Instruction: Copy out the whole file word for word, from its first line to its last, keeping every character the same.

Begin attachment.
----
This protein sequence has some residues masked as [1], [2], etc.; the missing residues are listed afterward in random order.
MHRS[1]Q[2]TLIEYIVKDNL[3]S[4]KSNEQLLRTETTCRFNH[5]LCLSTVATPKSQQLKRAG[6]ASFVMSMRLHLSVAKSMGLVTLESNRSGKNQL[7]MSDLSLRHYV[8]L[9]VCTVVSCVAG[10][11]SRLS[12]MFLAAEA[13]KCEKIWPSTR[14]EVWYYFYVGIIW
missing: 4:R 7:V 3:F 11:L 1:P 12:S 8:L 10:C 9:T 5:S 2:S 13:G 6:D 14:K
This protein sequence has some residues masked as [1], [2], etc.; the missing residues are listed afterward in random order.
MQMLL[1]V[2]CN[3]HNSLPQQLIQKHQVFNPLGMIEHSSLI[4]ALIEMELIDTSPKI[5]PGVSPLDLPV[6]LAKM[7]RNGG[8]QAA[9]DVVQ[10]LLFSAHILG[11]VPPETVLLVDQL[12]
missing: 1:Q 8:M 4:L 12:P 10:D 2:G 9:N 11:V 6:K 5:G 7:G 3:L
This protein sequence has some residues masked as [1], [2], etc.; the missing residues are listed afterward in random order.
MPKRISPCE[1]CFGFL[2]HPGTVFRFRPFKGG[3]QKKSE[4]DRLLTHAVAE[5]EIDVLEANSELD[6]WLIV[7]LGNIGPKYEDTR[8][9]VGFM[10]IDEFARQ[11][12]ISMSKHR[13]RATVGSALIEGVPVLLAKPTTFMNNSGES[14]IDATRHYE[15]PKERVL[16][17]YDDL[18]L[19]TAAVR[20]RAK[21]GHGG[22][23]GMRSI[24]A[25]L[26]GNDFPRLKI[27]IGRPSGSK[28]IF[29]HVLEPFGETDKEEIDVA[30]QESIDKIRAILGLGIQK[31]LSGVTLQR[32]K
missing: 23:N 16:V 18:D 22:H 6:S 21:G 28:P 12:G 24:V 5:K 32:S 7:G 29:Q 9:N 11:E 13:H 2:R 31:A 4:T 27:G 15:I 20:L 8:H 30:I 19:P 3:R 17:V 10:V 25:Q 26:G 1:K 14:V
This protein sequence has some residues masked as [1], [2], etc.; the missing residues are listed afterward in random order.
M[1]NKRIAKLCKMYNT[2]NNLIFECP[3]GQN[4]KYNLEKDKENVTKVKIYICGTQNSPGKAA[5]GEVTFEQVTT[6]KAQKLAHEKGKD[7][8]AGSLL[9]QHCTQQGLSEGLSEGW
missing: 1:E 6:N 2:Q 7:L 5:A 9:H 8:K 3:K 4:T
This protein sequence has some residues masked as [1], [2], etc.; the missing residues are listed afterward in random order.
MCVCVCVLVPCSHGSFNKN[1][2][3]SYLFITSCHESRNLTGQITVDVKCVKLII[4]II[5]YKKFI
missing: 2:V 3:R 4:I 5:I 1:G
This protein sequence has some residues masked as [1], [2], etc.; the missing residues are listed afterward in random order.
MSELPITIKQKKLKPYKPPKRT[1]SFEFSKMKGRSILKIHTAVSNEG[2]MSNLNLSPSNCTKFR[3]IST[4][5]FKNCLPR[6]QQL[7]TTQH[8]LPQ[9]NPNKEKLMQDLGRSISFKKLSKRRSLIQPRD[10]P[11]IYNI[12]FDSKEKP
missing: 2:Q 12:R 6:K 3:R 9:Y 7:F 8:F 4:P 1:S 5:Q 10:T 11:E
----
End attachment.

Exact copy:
This protein sequence has some residues masked as [1], [2], etc.; the missing residues are listed afterward in random order.
MHRS[1]Q[2]TLIEYIVKDNL[3]S[4]KSNEQLLRTETTCRFNH[5]LCLSTVATPKSQQLKRAG[6]ASFVMSMRLHLSVAKSMGLVTLESNRSGKNQL[7]MSDLSLRHYV[8]L[9]VCTVVSCVAG[10][11]SRLS[12]MFLAAEA[13]KCEKIWPSTR[14]EVWYYFYVGIIW
missing: 4:R 7:V 3:F 11:L 1:P 12:S 8:L 10:C 9:T 5:S 2:S 13:G 6:D 14:K
This protein sequence has some residues masked as [1], [2], etc.; the missing residues are listed afterward in random order.
MQMLL[1]V[2]CN[3]HNSLPQQLIQKHQVFNPLGMIEHSSLI[4]ALIEMELIDTSPKI[5]PGVSPLDLPV[6]LAKM[7]RNGG[8]QAA[9]DVVQ[10]LLFSAHILG[11]VPPETVLLVDQL[12]
missing: 1:Q 8:M 4:L 12:P 10:D 2:G 9:N 11:V 6:K 5:G 7:G 3:L
This protein sequence has some residues masked as [1], [2], etc.; the missing residues are listed afterward in random order.
MPKRISPCE[1]CFGFL[2]HPGTVFRFRPFKGG[3]QKKSE[4]DRLLTHAVAE[5]EIDVLEANSELD[6]WLIV[7]LGNIGPKYEDTR[8][9]VGFM[10]IDEFARQ[11][12]ISMSKHR[13]RATVGSALIEGVPVLLAKPTTFMNNSGES[14]IDATRHYE[15]PKERVL[16][17]YDDL[18]L[19]TAAVR[20]RAK[21]GHGG[22][23]GMRSI[24]A[25]L[26]GNDFPRLKI[27]IGRPSGSK[28]IF[29]HVLEPFGETDKEEIDVA[30]QESIDKIRAILGLGIQK[31]LSGVTLQR[32]K
missing: 23:N 16:V 18:D 22:H 6:S 21:G 28:P 12:G 24:V 5:K 32:S 7:G 29:Q 9:N 11:E 13:H 2:R 31:A 4:T 27:G 15:I 20:L 8:H 30:I 19:P 3:R 17:V 10:V 25:Q 26:G 1:K 14:V
This protein sequence has some residues masked as [1], [2], etc.; the missing residues are listed afterward in random order.
M[1]NKRIAKLCKMYNT[2]NNLIFECP[3]GQN[4]KYNLEKDKENVTKVKIYICGTQNSPGKAA[5]GEVTFEQVTT[6]KAQKLAHEKGKD[7][8]AGSLL[9]QHCTQQGLSEGLSEGW
missing: 1:E 6:N 2:Q 7:L 5:A 9:H 8:K 3:K 4:T
This protein sequence has some residues masked as [1], [2], etc.; the missing residues are listed afterward in random order.
MCVCVCVLVPCSHGSFNKN[1][2][3]SYLFITSCHESRNLTGQITVDVKCVKLII[4]II[5]YKKFI
missing: 2:V 3:R 4:I 5:I 1:G
This protein sequence has some residues masked as [1], [2], etc.; the missing residues are listed afterward in random order.
MSELPITIKQKKLKPYKPPKRT[1]SFEFSKMKGRSILKIHTAVSNEG[2]MSNLNLSPSNCTKFR[3]IST[4][5]FKNCLPR[6]QQL[7]TTQH[8]LPQ[9]NPNKEKLMQDLGRSISFKKLSKRRSLIQPRD[10]P[11]IYNI[12]FDSKEKP
missing: 2:Q 12:R 6:K 3:R 9:Y 7:F 8:F 4:P 1:S 5:Q 10:T 11:E